Researchers and specialists believe “Hvaldimir” is former captive beluga but the speculation doesn’t end there…
Ball-fetching beluga suspected by some of being escaped Russian military asset
A beluga apparently playing fetch with a rugby ball in a viral video last November has been confirmed to be Hvaldimir, a whale spotted off the coast of Norway earlier in April and suspected by some of escaping the Russian military.
“Yes, we can officially confirm it is Hvaldimir,” said a statement to HuffPost from the Hvaldimir Foundation, an initiative of the nonprofit Norwegian Orca Survey dedicated to monitoring the now-famous Hvaldimir (even though he is not an orca). The viral video shows someone leaning over the side of a boat and tossing a rugby ball in the general direction of a beluga whale. The whale then fetches the ball as someone can be heard saying, “That’s crazy, yeah?” — The clip was reposted several times across Facebook, Twitter and Reddit, and viewed by millions.
Beluga filmed playing fetch is known to researchers
And while some claimed the video had been shot in Antarctica, biologist Jackie Hilderling determined it was likely filmed on a boat currently in Norwegian waters. (She also pointed out that belugas only live in Arctic seas, making it next-to-impossible the video was filmed in Antarctica.)
Hvaldimir first made international headlines in April last year after he approached fisherman near Hammerfest, Norway. The animal was wearing a tight harness that featured a camera mount and had the words “Equipment St. Petersburg” on it.
The harness immediately fuelled speculation that the creature had escaped from some sort of Russian naval training facility, and he became widely known in the media as the “Russian spy whale.” That speculation also led to him being called Hvaldimir, a portmanteau of the Norwegian word for whale (“hval”) and Vladimir, as in Russian President Vladimir Putin.
However, there is no hard evidence that Hvaldimir is a Russian Navy escapee, much less a spy whale. Back in April 2019, retired Russian Col. Viktor Baranets conjectured that if the whale were really a spy, his harness probably wouldn’t have been labelled like that.
“If we were using this animal for spying do you really think we’d attach a mobile phone number with the message ‘please call this number’?” the colonel told Russian broadcaster Govorit Moskva, as per the BBC. Baranets added that Russia does train “military dolphins,” but it doesn’t keep that program a secret.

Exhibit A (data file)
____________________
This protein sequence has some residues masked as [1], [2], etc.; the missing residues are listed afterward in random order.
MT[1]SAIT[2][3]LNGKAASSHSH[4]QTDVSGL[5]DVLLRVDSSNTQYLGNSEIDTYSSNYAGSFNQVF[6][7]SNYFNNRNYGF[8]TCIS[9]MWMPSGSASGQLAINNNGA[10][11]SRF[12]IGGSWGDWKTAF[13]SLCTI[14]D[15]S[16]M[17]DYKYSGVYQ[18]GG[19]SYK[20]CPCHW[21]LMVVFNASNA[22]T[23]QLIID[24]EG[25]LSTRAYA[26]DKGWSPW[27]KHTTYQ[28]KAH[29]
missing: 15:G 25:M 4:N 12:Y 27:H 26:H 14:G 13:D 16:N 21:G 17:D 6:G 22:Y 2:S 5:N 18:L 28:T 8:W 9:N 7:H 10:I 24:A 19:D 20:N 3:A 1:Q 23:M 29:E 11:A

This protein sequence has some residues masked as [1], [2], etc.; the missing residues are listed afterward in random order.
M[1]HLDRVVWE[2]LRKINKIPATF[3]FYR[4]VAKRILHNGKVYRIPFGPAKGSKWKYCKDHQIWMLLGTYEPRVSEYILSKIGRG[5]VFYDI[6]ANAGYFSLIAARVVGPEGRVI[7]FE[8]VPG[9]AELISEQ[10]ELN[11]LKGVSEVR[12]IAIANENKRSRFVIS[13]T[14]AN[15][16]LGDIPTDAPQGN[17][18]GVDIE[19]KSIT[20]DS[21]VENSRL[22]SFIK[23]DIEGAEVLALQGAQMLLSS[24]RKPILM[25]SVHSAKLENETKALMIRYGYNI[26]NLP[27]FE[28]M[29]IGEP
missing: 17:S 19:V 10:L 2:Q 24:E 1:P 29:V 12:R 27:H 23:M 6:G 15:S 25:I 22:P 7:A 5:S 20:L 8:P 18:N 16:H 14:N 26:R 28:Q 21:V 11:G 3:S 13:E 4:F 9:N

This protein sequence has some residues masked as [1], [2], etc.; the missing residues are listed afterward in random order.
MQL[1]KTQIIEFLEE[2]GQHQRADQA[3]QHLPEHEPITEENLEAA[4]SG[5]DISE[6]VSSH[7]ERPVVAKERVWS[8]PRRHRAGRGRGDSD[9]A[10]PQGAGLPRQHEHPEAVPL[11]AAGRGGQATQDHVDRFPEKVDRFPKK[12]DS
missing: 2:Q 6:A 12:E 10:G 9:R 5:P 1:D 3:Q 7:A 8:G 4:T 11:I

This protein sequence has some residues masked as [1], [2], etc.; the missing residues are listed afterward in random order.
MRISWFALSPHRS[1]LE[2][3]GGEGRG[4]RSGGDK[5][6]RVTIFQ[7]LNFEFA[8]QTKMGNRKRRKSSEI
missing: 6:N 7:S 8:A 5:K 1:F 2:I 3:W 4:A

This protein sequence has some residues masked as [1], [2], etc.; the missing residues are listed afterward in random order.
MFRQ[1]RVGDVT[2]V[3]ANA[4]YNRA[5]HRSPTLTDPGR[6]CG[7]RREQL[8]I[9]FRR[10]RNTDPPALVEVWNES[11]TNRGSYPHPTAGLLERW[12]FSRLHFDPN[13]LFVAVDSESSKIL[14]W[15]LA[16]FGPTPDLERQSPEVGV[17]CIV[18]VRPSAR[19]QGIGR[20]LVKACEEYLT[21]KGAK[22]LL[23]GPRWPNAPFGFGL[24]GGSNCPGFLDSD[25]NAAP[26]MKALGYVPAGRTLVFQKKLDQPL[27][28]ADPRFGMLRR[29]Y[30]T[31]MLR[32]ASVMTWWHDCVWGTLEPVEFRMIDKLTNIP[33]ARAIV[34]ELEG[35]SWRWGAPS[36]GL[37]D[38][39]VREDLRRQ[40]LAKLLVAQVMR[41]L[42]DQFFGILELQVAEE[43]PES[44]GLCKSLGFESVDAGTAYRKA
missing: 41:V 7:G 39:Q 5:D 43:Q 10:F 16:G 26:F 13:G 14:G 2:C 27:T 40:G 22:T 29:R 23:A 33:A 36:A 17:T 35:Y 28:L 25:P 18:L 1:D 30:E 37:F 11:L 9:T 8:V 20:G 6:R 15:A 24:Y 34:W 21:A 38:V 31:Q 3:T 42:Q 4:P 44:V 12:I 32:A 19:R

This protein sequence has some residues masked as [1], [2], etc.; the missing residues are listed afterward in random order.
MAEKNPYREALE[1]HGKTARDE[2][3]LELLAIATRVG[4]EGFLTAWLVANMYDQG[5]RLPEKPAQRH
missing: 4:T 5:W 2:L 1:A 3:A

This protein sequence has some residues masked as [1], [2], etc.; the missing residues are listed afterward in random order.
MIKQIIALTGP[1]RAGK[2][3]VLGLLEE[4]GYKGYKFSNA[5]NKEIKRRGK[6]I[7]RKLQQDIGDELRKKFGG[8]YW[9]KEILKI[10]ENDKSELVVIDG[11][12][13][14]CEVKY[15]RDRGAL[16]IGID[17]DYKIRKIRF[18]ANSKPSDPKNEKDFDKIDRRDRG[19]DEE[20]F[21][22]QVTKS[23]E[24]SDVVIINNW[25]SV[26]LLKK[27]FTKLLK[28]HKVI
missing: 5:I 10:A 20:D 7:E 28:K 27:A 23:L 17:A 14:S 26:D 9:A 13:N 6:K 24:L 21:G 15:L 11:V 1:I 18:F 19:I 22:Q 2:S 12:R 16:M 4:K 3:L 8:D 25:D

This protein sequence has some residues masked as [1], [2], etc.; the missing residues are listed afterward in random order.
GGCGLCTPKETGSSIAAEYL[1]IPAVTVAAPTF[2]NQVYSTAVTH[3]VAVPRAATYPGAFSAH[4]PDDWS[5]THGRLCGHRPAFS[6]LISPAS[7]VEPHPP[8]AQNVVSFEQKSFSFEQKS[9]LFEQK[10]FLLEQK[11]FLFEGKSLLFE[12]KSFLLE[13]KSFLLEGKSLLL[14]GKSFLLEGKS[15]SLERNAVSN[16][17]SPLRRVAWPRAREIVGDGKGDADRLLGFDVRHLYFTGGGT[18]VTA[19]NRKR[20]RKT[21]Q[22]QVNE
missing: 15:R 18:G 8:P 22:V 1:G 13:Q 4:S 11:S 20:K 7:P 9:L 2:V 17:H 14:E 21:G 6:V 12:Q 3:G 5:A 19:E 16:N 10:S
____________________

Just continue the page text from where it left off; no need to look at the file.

Baranets also told Reuters he’d heard that Russian scientists used beluga whales “for tasks of civil information gathering.”
The ultimate goal is for Hvaldimir to be able to remain in the wild without human interaction
But while the beluga’s exact origin remains a mystery, experts are confident that Hvaldimir was previously in captivity and that his learned dependence on people is likely why he was malnourished when first spotted. That’s why the Norwegian Orca Survey authorised a feeding plan in May to help get the beluga’s weight stabilised.
“The ultimate goal and hope was for Hvaldimir to be able to hunt and remain in the wild without any human interaction,” said the Hvaldimir Foundation statement. Hvaldimir is currently “showing signs that he is hunting for himself,” but researchers are continuing to keep track of his sightings.
The organisation also urged anyone who comes across Hvaldimir to “respect his space.” Encouraging him to get too close to humans could “damage all of our efforts” to help him reintegrate into the wild, the group said.
In the meantime, the Hvaldimir Foundation has been posting updates of Hvaldimir sightings on Facebook.
“We are happy to report that he demonstrates a positive trend in weight gain and his attitude and behavior seem to indicate an increased confidence as he navigates the fjords of Norway,” reads a post from late October. “Stay safe out there, Buddy!”
From an article by Hilary Hanson for HuffPost, first published in November 2019
Cetaceans and the military
- Russia does not have a known history of using whales for military purposes, though the former Soviet Union had a training program for dolphins.
- The animals, equipped with echolocation, have been used to locate underwater mines and find and rescue people from the water.
- The U.S. Navy Marine Mammal Program in San Diego currently trains bottlenose dolphins as well as sea lions “to detect, locate, mark and recover objects in harbors, coastal areas, and at depth in the open sea,” according to its website. This training has gone on since 1959.
- In the 1970s, the Navy started to explore the use of beluga whales, which can go into deeper and colder depths than dolphins or sea lions, PBS’ Frontline reported.
- In 2016, NBC reported that Russia’s Ministry of Defense requested to buy five bottlenose dolphins for an unknown reason. The dolphins were purchased and were to be delivered to Sevastopol in Crimea.
SENSATIONAL CETACEAN NEWS ROUNDUP
For fans of whales, dolphins and porpoises, this is the link for you. A roundup of good news stories from around the world, and many of them contain links to follow up on the amazing work being done by scientists, conservationists and the general public to save these magnificent creatures and their habitat.